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Lowering Class E between Melbourne and Cairns


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No matter what happens with the new proposal,  I will be better off with. Skyecho EC device, than without one.....

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RF guy, RAA and other organisations HAVE to reject this proposal out of hand or otherwise they are conceding Airservices the right to make arbitrary decisions. We are then reduced to just being suppli

'Welcome to OneSky™ Australia, where we want everyone to be included.' To be included in 'OneSky'™ will cost you about ten thousand dollars per aircraft for initial installation, An annual f

I see you are starting to give in already, which is as I predicted earlier. The aim of the process was to upset us so much that we breath a huge sigh of relief when they bring Class E down to 3000'

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My SkyEcho2 in my TEM cell at my lab, measuring  sensitivity , and antenna alignment sensitivity .  I need to write some more Mode S-ES waveform code, since the airspace above me has nothing to listen to (record and play back into my system) . 

 

 

skyecho2.jpg

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ADSB broadcasts about every half a second this is faster and more accurate than Transponders "C"

Why is the FAA transitioning away from radar and towards ADS-B technology?

https://www.faa.gov/nextgen/programs/adsb/faq/#g1

Transponders are going to be phased out it makes no sense to lower class G airspace until they sort this out in OZ.

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Hi Splits. Good link you posted.

Yeah, random between 0.4 and 0.6 seconds for a ModeS-ES device. Well Mode C transponder of course does not 'broadcast' it only responds when pinged, and when by an SSR - about once every 4 seconds when the radar beam comes around . (15 RPM) .

 

 

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Many of we rec. pilots have little understanding of all the different types of equipment- transponders, Mode A,B,C,S, ADS-B, SE2...

Is this just the perfect way to confuse the flying fraternity and the wider public?

 

Perhaps some knowledgeable person can point me to an easy-to-understand outline of the different technologies, which ones are favoured by the authorities and their approximate cost.

 

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Official CASA response to use of SkyEcho 2 in Class E

 

I asked a CASA rep if they could get a clarification of CASA's position re use of SkyEcho2 in Class E, as a substitute for a transponder.

Here is the email trail, my questions (in italics), and CASA's response in green. It has been anonymized.

 

========================================= email trail ========================================

OFFICIAL

 

Good morning xxxxx,

 

I have received a reply, (in green), from the Senior Standards Officer, Air Traffic Management systems, of the Flight Standards Branch for you.

 

  • From my reading of the manufacturers website, https://www.uavionix.com.au/skyecho2. This is a portable ADS-B In and Out , and has been accepted by CASA as an approved Electronic Conspicuity (EC) Device as an enhancement to "See and Be Seen" from 16th July, 2020. It is NOT a transponder.  

Correct, with more information about electronic conspicuity and ADS-B is available on the CASA website (https://www.casa.gov.au/airspace/electronic-conspicuity-devices ) as well as in this Advisory Circular: https://www.casa.gov.au/files/advisory-circular-91-23-ads-b-enhancing-situational-awarenesspdf .”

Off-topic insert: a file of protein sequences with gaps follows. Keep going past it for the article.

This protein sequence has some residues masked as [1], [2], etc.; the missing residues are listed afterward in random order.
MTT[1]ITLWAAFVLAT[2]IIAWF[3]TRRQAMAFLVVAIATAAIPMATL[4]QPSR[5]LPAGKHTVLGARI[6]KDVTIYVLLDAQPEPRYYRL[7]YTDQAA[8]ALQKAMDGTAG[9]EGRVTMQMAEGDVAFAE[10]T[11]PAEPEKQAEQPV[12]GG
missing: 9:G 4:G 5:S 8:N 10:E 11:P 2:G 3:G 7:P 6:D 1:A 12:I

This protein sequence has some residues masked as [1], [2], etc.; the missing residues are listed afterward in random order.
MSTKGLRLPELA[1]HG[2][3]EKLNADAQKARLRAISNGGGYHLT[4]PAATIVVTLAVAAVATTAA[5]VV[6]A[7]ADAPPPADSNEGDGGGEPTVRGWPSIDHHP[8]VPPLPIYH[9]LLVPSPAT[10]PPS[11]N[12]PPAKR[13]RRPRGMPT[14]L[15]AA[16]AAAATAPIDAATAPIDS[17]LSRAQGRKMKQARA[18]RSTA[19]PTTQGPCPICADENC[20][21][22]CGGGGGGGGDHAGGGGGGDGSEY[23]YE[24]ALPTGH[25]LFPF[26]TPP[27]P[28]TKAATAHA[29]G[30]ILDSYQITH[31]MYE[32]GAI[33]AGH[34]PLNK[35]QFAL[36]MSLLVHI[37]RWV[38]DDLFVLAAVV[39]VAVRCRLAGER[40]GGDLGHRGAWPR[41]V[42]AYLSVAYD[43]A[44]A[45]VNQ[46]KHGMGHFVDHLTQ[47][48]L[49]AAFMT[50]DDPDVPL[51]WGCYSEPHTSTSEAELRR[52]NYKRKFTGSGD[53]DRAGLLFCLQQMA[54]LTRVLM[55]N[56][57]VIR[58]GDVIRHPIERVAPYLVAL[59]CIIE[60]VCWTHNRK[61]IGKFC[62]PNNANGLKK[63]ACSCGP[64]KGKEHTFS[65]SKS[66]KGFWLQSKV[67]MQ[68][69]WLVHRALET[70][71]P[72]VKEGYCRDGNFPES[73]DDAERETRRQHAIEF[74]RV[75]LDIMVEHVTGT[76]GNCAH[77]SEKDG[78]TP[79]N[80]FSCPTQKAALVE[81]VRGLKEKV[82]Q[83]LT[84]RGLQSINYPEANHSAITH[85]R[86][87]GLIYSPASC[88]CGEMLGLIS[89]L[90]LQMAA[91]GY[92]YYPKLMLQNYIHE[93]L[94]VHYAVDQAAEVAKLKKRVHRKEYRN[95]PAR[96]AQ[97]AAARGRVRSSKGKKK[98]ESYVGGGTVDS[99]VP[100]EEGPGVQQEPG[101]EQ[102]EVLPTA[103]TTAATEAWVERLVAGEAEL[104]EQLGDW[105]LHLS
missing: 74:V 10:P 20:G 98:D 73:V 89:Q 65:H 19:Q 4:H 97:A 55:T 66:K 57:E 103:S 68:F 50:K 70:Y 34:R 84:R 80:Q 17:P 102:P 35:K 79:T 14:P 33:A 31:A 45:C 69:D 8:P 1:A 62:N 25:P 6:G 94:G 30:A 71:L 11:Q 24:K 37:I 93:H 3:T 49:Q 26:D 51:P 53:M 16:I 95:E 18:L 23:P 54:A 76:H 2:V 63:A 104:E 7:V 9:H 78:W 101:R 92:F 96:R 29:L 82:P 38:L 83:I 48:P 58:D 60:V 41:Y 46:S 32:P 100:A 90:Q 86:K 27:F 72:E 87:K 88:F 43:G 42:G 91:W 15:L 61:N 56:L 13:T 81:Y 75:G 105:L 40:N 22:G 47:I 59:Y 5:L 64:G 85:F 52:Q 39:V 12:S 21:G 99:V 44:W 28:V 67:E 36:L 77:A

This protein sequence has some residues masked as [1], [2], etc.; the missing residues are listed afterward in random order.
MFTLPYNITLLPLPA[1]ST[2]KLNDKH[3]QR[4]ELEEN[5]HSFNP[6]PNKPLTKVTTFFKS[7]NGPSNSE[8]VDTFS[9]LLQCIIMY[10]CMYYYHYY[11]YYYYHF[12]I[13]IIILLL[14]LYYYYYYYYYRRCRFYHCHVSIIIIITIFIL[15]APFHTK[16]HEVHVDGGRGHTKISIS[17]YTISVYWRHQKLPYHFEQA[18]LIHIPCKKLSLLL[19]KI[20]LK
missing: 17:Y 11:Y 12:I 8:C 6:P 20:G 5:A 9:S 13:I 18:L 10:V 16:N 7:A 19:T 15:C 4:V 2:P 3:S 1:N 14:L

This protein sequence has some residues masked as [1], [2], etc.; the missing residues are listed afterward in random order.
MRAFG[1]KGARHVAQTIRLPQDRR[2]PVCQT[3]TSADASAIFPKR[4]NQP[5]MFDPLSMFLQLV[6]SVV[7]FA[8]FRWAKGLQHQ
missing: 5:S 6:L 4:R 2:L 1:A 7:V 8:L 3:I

• .......   I am assuming that CASA intended these devices to be used in Class E in lieu of transponders, to improve visibility under 10,000 ft to VFR aircraft.

“While a SkyEcho 2 improves visibility and situation awareness in Class E airspace, it would have to be used in this airspace in conjunction with a transponder. It cannot be used in lieu of a transponder. The main reason CASA does not allow the SkyEcho 2 to be used by itself in Class E airspace is because it does not respond to TCAS interrogations.”

 

  • These SkyEchos are very popular and have also been approved for use in the United Kingdom (where their CASA equivalent is subsidising the purchase of these units.

This is precisely why EC devices like the SkyEcho 2 were adopted for use in Australia. Unfortunately, CASA is not funded to subsidise their purchase.”

 

  • I would like to strongly press for a change to allow carriage of a suitably configured Sky Echo to meet the equipment requirements for Class E up to 10,000ft. The current proposal is a safety disaster in the making.

“The main reason the SkyEcho 2 is not suitable is that it does not respond to TCAS interrogations. TCAS is an important last-ditch safety mitigator for any larger passenger aircraft that may be operating in Class E airspace. Another problem is that the SkyEcho 2, as a portable windshield-mounted device with internal antenna, can suffer from shielding from an aircraft’s superstructure. This means its transmissions are not as reliable dependable as a transponder or other ADS-B device (fixed or otherwise) that has a proper external antenna.”

========================================= end of email trail ========================================

 

Anyone got a cheap transponder I can buy?

 

 

 

 

Edited by horsefeathers
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yep. exactly. That's why I have been going on about a Mode A transponder and a skyecho.

 

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HF...I wouldnt be to concerned about rushing out and getting a transponder thats for sure.

This Class E clusterf**k will not get up because it is even too far ridiculous for even someone like CASA to approve. Save your pennies...well at this stage